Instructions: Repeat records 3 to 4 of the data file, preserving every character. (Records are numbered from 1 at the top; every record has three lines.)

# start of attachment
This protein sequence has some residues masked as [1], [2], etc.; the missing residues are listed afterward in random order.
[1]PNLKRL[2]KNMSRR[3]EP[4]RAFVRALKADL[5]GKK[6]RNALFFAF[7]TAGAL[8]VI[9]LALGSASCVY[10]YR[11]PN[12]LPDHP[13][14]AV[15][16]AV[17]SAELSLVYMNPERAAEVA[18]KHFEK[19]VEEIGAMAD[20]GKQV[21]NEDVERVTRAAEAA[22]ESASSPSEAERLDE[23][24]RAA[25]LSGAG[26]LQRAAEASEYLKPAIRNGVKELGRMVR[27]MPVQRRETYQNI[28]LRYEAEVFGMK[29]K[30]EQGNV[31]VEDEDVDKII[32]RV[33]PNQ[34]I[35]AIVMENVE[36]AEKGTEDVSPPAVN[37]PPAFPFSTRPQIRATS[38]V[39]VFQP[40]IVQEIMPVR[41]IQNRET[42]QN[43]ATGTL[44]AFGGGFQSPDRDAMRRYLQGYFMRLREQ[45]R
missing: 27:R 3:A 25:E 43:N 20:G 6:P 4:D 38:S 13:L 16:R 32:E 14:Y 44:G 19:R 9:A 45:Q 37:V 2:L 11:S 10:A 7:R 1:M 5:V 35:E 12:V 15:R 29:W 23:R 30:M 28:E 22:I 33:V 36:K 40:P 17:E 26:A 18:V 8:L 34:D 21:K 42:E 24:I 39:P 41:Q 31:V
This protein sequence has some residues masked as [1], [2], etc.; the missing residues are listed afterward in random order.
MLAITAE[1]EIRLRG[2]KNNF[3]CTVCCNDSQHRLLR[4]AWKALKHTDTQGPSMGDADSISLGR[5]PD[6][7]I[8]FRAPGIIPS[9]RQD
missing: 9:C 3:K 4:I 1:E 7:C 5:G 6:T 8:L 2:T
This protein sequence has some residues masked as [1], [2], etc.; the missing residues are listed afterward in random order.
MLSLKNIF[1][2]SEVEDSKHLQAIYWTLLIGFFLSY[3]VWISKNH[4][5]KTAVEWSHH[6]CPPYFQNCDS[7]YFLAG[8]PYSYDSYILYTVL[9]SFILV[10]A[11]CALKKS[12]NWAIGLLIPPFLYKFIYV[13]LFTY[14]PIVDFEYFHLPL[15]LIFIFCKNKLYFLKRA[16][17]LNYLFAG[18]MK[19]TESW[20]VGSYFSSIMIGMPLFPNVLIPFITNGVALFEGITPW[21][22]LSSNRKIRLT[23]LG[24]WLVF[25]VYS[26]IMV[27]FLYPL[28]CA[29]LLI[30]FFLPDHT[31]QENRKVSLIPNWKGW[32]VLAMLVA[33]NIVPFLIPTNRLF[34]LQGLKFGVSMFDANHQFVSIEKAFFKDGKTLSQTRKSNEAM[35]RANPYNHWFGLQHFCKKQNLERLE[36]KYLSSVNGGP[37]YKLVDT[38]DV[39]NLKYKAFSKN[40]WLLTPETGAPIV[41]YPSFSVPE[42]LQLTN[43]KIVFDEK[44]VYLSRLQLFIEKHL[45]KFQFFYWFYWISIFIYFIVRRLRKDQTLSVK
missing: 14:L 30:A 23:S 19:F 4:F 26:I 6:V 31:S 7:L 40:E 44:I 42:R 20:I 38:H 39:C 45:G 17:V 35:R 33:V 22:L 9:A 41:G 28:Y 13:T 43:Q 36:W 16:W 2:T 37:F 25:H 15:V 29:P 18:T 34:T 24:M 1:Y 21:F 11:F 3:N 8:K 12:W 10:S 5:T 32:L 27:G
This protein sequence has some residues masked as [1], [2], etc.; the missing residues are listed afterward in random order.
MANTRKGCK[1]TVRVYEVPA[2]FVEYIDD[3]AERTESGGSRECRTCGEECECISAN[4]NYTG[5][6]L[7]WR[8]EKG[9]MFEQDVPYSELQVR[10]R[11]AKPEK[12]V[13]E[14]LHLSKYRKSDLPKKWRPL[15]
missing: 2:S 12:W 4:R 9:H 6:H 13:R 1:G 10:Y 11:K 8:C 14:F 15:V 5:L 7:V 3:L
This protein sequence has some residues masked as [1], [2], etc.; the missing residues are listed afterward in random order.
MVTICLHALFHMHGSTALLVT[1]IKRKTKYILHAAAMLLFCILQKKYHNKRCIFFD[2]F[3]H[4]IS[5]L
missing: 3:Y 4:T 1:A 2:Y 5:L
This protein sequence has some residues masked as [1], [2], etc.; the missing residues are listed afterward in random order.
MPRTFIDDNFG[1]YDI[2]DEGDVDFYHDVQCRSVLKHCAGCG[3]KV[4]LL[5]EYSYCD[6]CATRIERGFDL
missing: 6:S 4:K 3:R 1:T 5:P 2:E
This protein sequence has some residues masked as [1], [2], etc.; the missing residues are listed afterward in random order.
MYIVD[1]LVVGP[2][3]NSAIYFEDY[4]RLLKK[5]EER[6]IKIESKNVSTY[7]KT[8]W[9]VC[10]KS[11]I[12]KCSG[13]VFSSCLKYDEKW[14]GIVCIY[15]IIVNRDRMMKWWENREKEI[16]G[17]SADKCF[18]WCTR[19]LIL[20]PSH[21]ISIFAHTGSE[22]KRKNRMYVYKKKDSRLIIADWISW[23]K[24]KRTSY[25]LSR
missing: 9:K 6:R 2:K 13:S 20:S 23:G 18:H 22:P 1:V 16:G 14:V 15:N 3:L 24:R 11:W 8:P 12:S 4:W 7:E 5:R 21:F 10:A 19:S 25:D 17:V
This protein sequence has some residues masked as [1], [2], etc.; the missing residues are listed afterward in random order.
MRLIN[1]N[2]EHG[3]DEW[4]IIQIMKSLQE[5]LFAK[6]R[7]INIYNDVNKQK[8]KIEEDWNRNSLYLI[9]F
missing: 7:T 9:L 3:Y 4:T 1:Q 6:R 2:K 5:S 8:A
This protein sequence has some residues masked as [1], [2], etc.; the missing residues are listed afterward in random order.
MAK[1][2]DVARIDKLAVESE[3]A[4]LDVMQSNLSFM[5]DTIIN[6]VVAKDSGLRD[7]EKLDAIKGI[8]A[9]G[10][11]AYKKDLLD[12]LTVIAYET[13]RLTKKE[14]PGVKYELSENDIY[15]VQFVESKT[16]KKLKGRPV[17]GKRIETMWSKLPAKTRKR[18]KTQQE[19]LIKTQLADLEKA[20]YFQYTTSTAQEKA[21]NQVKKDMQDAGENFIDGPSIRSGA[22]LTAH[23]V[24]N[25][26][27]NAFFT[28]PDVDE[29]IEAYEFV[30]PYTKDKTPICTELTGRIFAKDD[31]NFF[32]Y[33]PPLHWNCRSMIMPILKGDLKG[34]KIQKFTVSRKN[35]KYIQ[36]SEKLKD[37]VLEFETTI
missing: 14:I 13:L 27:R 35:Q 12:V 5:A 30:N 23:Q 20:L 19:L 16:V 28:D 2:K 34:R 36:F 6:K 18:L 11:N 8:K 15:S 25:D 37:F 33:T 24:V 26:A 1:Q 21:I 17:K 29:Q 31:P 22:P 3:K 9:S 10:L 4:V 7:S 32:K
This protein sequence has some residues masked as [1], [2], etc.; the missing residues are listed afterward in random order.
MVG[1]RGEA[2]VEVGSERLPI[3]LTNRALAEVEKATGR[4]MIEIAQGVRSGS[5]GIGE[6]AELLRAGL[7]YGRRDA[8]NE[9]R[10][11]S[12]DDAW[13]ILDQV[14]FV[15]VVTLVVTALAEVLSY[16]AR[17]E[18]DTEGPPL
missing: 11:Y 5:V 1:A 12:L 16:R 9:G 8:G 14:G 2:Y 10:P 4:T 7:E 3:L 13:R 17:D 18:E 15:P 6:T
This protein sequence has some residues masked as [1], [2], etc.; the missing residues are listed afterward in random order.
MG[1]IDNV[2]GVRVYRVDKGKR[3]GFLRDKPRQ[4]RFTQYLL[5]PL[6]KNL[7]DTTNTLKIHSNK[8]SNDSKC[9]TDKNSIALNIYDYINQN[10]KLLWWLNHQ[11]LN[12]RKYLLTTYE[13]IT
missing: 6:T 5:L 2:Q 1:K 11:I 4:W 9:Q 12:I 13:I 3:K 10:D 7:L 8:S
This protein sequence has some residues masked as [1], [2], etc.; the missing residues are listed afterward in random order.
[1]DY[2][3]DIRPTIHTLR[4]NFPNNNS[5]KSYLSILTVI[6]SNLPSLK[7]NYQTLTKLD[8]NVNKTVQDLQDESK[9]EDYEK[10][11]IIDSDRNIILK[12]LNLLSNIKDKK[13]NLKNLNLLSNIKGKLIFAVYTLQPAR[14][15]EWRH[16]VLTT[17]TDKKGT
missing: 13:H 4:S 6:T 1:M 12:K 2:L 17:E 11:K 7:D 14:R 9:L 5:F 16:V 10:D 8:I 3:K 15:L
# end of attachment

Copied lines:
This protein sequence has some residues masked as [1], [2], etc.; the missing residues are listed afterward in random order.
MLSLKNIF[1][2]SEVEDSKHLQAIYWTLLIGFFLSY[3]VWISKNH[4][5]KTAVEWSHH[6]CPPYFQNCDS[7]YFLAG[8]PYSYDSYILYTVL[9]SFILV[10]A[11]CALKKS[12]NWAIGLLIPPFLYKFIYV[13]LFTY[14]PIVDFEYFHLPL[15]LIFIFCKNKLYFLKRA[16][17]LNYLFAG[18]MK[19]TESW[20]VGSYFSSIMIGMPLFPNVLIPFITNGVALFEGITPW[21][22]LSSNRKIRLT[23]LG[24]WLVF[25]VYS[26]IMV[27]FLYPL[28]CA[29]LLI[30]FFLPDHT[31]QENRKVSLIPNWKGW[32]VLAMLVA[33]NIVPFLIPTNRLF[34]LQGLKFGVSMFDANHQFVSIEKAFFKDGKTLSQTRKSNEAM[35]RANPYNHWFGLQHFCKKQNLERLE[36]KYLSSVNGGP[37]YKLVDT[38]DV[39]NLKYKAFSKN[40]WLLTPETGAPIV[41]YPSFSVPE[42]LQLTN[43]KIVFDEK[44]VYLSRLQLFIEKHL[45]KFQFFYWFYWISIFIYFIVRRLRKDQTLSVK
missing: 14:L 30:A 23:S 19:F 4:F 26:I 6:V 31:S 7:L 40:E 44:I 42:R 20:I 38:H 39:C 45:G 17:V 35:R 33:V 22:L 9:A 41:G 28:Y 13:T 43:Q 36:W 16:W 2:T 37:F 25:H 15:V 29:P 18:T 34:T 24:M 1:Y 21:F 11:F 3:N 8:K 12:W 10:S 5:T 32:L 27:G
This protein sequence has some residues masked as [1], [2], etc.; the missing residues are listed afterward in random order.
MANTRKGCK[1]TVRVYEVPA[2]FVEYIDD[3]AERTESGGSRECRTCGEECECISAN[4]NYTG[5][6]L[7]WR[8]EKG[9]MFEQDVPYSELQVR[10]R[11]AKPEK[12]V[13]E[14]LHLSKYRKSDLPKKWRPL[15]
missing: 2:S 12:W 4:R 9:H 6:H 13:R 1:G 10:Y 11:K 8:C 14:F 15:V 5:L 7:V 3:L